As countries like the United Kingdom, China, India and the Nordics rapidly move towards demonetization, driven by innovative technology and enhanced policy, the social and structural implications of getting rid of cash could exacerbate economic divides within these economies. Even the US is grappling with how to deal with the evolution in payments, as certain states have banned cashless checkout at retail locations (here). Based on a recent Financial Times article, the United Kingdom represents a key example of how significant regional variations in adoption of cashless transactions could leave millions, who rely on cash, isolated, exploited, and subject to increased cash handling costs. ATM withdrawals are a strong indicator of demonetization. Given this, during the first four months of 2019 compared to the same period in 2018, cash withdrawals on average declined by 8.1% across the Southern regions of England, including 8.7% in London. By contrast, withdrawals on average declined by a mere 4.7% in the remaining regions of the United Kingdom.
Additionally, in a developed economy like the UK, the share of retail transactions in cash has fallen from 54% to 41%, and is projected to land at 10% by 2026, constituting a 81% decline. In China, the share of retail transactions in cash relative to cards (excluding all mobile payments for the moment) has fallen from 64% to 48%, and is projected to land at 42% by 2020, constituting a 32% decline. Financial services infrastructure, with bank accounts as basic entry point, remove friction involved with physical cash. Point of sale solutions provide access to digital rails, which are intermediated either by finance firms, governments, or telecoms. Access to banking allows for savings and investments as well; however, there may be regressive implications for the unbanked or groups subject to specific barriers to entry in a fully card-based world.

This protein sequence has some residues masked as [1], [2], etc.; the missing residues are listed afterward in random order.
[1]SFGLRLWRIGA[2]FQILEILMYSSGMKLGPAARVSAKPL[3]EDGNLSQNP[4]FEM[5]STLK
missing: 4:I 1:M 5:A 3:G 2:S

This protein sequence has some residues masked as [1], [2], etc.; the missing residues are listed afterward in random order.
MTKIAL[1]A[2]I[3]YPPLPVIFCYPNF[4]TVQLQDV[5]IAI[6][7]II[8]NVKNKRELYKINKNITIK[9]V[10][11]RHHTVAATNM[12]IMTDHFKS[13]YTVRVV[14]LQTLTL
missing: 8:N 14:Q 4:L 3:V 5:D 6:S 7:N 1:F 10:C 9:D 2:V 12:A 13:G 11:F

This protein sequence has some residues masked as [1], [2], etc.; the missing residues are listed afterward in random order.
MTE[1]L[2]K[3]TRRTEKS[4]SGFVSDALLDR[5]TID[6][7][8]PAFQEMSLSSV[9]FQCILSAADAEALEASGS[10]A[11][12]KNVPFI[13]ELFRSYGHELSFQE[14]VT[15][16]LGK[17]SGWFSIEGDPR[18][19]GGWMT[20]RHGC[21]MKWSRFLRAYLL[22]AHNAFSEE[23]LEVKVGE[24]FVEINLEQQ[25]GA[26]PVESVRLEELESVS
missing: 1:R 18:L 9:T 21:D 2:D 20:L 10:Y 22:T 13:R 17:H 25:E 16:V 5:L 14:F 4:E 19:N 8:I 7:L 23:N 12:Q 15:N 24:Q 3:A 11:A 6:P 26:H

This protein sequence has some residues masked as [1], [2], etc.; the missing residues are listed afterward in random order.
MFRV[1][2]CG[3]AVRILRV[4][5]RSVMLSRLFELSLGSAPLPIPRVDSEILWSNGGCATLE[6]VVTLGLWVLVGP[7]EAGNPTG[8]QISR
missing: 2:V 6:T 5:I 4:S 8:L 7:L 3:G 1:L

Notably, a 2019 independent review stated that “around 17% of the UK population – over 8 million adults – would struggle to cope in a cashless society”. This reliance on cash within the United Kingdom stems from (1) the lack of infrastructure, such as reliable and extensive mobile data coverage affecting approximately 5.3 million adults, (2) the lack of financial accessibility, including those in financial difficulty, affecting 5.4 million adults, and (3) convenience, whereby 34% of the UK population wish to have the choice of payment medium to use. We expect there to be a $200B emerging new market opportunity for “Mixed Commerce”, which we define as the intersection of the payments industry, commercial activity and mixed reality (read more here).